Angelica (Angelica atropurpurea)
Angelica is perennial native that stands 3-8' tall and is commonly found in woodlands and swampy areas near streams and rivers. It produces large, pale to dark purple hollow stems, with ¾-4½" long, medium to dark green sub leaflets. Being both edible and medicinal, this plant surely has a lot of offer any garden.
Also Known As: purplestem angelica, great angelica, American angelica, high angelica, and masterwort.
Native Range: Central and eastern North America
Grown as: Perennial
Maturity (Blooms): June to September
Light: Full Sun to Part Shade
Water: Medium to High.
Soil Moisture: Medium to Wet.
Beneficial Insects?: Yes. Butterflies as well as being Deer tolerant.
Sow Depth: 1/2"
USDA Zone: 4-7
Produces: a 3-10' tall plant with smooth, dark purple or purple-blotched stems that features tiny greenish-white to white flowers arranged in large, compound umbels.
Garden Uses: Water gardens, stream/pond banks or wet meadows.
Taste is somewhat similar to celery, but is a little bit sweeter and more aromatic.
The stalks can be candied for confections and the leaves are added to cooked fruit dishes, soups, stews, fish, gratins or poultry. The essential oil of the root and seeds has a vanilla-like flavor that us often used for liqueurs and other deserts commercially. The fruit can be used in herbal tea blends and the leaves can be blanched, boiled, and used as a garnish or eaten in salads.
Young shoots and leaf stalks: raw or cooked. When boiled in two lots of water they form a vegetable that strongly resembles celery. They can be peeled and eaten in salads or blanched and cooked like asparagus. The stems can also be candied and used as a sweetmeat.
Root, leafstalks and stems: candied.
Known hazards: All members of this genus contain furocoumarins, which increase skin sensitivity to sunlight and may cause dermatitis.
Enemies: Do not grow dill near Angelica.
Hornets, Paper Wasps, and Yellow Jackets all prey on aphids.
Plants that attract Ladybugs: Angelica, Calendula, Caraway, Chives, Cilantro, Cosmos, Fennel,
Feverfew, Marigold, Statice, Sweet Alyssum, and Yarrow. You may also want to grow decoy crops to keep your ladybugs supplied with aphids to eat such as Early cabbage, Marigold, Nasturtium, and Radish. Without a food source, your ladybugs will be forced to leave which will leave your crops vulnerable.
Soft-winged Flower Beetle or Collops Beetle: Collops beetles are commonly found on Alfalfa and Cotton plants in agricultural fields, landscapes and gardens. The adult eats aphids and the larvae are active predators in the soil. Two abundant species in Utah are the two-spotted melyrid and the soft-winged flower beetle. Collops beetles are not commercially available.
Soldier Beetles: The adult stage of the soldier beetle eats aphids. The larvae live in the soil and help to control soil-borne pests. There are beetles that look similar to soldier beetles such as blister beetles and click beetles, so use care when identifying them. Soldier beetles are not commercially available.
Since Soldiers Beetles lay their eggs in the soil, all you have to do to is grow good nectar or pollen producing plants like Asclepias (milkweed), Solidago (goldenrod), and, while it’s not well understood, they seem particularly attracted to hydrangeas. Soldier Beetles can be found on flowers where they lie and wait for prey. They also feed on nectar and pollen but do not damage the plants.
Long-legged Flies: There are many species of long-legged flies (Dolichopodidae), the adults of which are predators of soft-bodied pests such as thrips, aphids, spider mites, flea hoppers, booklice, flies, silverfish, small caterpillars, and a variety of other small insects. They also eat nectar from flowers. The adult is recognized by the long legs and tapered abdomen but also by the metalic green or blue color. Larvae of long-legged flies are maggot-like in appearance and develop in wet or dry soil, rotting vegetation, or under bark. They are not commercially available.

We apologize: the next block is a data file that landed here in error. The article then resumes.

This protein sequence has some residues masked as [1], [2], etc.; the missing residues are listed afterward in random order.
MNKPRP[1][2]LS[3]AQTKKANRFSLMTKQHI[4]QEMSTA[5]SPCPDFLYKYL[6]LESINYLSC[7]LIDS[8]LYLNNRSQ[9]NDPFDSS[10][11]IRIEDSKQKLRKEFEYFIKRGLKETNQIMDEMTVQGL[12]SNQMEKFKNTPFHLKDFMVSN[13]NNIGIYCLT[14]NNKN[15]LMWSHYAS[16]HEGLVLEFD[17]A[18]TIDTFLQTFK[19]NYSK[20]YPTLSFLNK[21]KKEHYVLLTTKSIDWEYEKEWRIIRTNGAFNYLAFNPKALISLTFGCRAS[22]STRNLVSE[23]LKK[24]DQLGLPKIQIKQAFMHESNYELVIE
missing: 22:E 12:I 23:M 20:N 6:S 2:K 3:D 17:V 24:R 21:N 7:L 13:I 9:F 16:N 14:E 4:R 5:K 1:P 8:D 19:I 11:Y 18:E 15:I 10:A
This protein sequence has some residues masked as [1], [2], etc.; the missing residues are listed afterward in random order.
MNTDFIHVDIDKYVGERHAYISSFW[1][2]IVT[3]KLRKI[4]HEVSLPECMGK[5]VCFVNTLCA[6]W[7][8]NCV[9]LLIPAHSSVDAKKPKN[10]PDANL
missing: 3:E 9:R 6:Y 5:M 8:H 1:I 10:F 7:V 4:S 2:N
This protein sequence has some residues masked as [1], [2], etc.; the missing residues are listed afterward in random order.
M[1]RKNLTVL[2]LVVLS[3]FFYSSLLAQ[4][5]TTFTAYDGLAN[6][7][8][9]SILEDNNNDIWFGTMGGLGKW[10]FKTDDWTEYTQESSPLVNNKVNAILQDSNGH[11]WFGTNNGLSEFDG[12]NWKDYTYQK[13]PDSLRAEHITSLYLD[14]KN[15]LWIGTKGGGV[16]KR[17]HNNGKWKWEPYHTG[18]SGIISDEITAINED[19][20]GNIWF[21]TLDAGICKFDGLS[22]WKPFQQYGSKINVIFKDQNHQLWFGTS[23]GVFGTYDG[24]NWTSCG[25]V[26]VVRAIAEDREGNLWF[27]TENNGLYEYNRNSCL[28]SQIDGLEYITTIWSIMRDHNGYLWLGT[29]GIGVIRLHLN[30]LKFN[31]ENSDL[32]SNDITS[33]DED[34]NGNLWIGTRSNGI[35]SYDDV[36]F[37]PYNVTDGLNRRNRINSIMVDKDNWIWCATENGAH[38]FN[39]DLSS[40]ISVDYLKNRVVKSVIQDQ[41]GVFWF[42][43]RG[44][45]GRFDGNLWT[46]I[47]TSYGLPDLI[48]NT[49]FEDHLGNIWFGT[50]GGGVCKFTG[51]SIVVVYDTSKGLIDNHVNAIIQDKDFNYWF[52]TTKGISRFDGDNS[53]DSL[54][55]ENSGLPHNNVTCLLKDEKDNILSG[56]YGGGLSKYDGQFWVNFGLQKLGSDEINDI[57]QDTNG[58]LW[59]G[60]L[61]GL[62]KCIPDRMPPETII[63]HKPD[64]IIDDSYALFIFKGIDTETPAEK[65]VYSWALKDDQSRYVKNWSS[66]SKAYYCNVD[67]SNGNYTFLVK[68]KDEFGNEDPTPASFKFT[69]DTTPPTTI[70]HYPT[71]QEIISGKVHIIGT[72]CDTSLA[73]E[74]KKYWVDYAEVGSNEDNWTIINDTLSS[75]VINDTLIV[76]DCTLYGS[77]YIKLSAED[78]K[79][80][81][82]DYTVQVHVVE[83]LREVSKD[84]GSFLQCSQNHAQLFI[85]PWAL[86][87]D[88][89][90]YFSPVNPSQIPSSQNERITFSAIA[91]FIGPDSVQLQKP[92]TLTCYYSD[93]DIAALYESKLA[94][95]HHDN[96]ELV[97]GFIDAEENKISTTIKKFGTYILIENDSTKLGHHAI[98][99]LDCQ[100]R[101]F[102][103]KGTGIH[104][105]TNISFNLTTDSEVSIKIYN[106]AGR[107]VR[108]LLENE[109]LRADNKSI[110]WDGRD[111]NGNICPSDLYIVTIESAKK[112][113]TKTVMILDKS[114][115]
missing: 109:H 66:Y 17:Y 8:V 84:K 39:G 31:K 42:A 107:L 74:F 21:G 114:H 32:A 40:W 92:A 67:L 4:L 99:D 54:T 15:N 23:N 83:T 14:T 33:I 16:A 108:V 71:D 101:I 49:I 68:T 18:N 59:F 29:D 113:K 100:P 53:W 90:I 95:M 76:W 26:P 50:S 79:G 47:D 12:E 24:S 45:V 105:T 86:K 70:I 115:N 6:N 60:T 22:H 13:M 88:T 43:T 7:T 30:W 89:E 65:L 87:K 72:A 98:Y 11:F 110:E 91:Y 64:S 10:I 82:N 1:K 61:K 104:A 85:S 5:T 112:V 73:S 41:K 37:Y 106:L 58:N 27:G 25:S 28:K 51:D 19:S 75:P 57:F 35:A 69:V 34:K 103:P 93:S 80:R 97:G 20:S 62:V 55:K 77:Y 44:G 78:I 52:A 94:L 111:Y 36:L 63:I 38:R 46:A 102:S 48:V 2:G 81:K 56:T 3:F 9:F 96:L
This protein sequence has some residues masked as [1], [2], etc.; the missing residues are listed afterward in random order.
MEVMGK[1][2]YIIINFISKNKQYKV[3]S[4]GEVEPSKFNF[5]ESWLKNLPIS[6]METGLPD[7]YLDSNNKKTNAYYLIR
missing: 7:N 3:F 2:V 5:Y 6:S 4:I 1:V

Syrphid, Flower, or Hover Flies: Syrphid flies are about the size of house flies and hover in flight. The adults, which sometimes resemble bees, are not predaceous, but the larvae are aphid predators. The larvae vary in color from green to brown, some with a stripe or two down the back. The body tapers to the mouthparts. Syrphid flies are not commercially available.
Plants that attract Hover flies are: Fern-leaf yarrow (Achillea ﬁlipendulina), Common yarrow (Achillea millefolium), Carpet bugleweed (Ajuga reptans), Lavender globe lily (Allium tanguticum), Basket of Gold (Alyssum saxatilis), Golden Marguerite (Anthemis tinctoria), Dwarf alpine aster (Aster alpinus), Masterwort (Astrantia major), Four-wing saltbush (Atriplex canescens), Purple poppy mallow (Callirhoe involucrata), Caraway (Carum carvi), Feverfew (Chrysanthemum parthenium), Coriander (Coriandrum sativum), Cosmos white sensation (Cosmos bipinnatus), Queen Anne’s lace (Daucus carota), Buckwheat (Eriogonum fasciculatum CA), Fennel (Foeniculum vulgare), English lavender (Lavandula angustifolia), Poached egg plant (Limnanthes douglasii), Statice (Limonium latifolium), Butter and eggs (Linaria vulgaris), Edging lobelia (Lobelia erinus), Sweet alyssum white (Lobularia maritima), Lemon Balm (Melissa ofﬁcinalis), Pennyroyal (Mentha pulegium), Spearmint (Mentha spicata), Wild Bergamot (Monarda ﬁstulosa), Rocky Mountain penstemon (Penstemon strictus), Parsley (Petroselinum crispum), Sulfur cinquefoil (Potentilla recta ‘warrenii’), Alpine cinquefoil (Potentilla villosa), Gloriosa daisy (Rudbeckia fulgida),
Orange stonecrop (Sedum kamtschaticum), Stonecrops (Sedum spurium), Peter Pan goldenrod (Solidago virgaurea), Wood betony (Stachys ofﬁcinalis), Marigold “lemon gem” (Tagetes tenuifolia),
Crimson thyme (Thymus serpylum coccineus), Spike speedwell (Veronica spicata), Zinnia "liliput" (Zinnia elegans).
Predaceous Midges: The larvae of these flies are very small (~1/10 inch long), but are generalist predators of mites, aphids and other soft-bodied insects. The larvae are yellow to orange in color. The adults are not predatory. Predaceous midges are commercially available.
Damsel Bugs: These true bugs are very common and abundant in farms, gardens and landscapes. They are generalist predators and both the adults and nymphs eat aphids, caterpillar eggs, small larvae, fleahoppers, lygus bugs, leafhoppers, treehoppers, spider mites, and other soft-bodied insects, especially on shorter growing plants. They are common in agricultural habitats, such as soybean, corn, and alfalfa. Damsel bugs are greyish brown in color and have grasping front legs. They are not commercially available.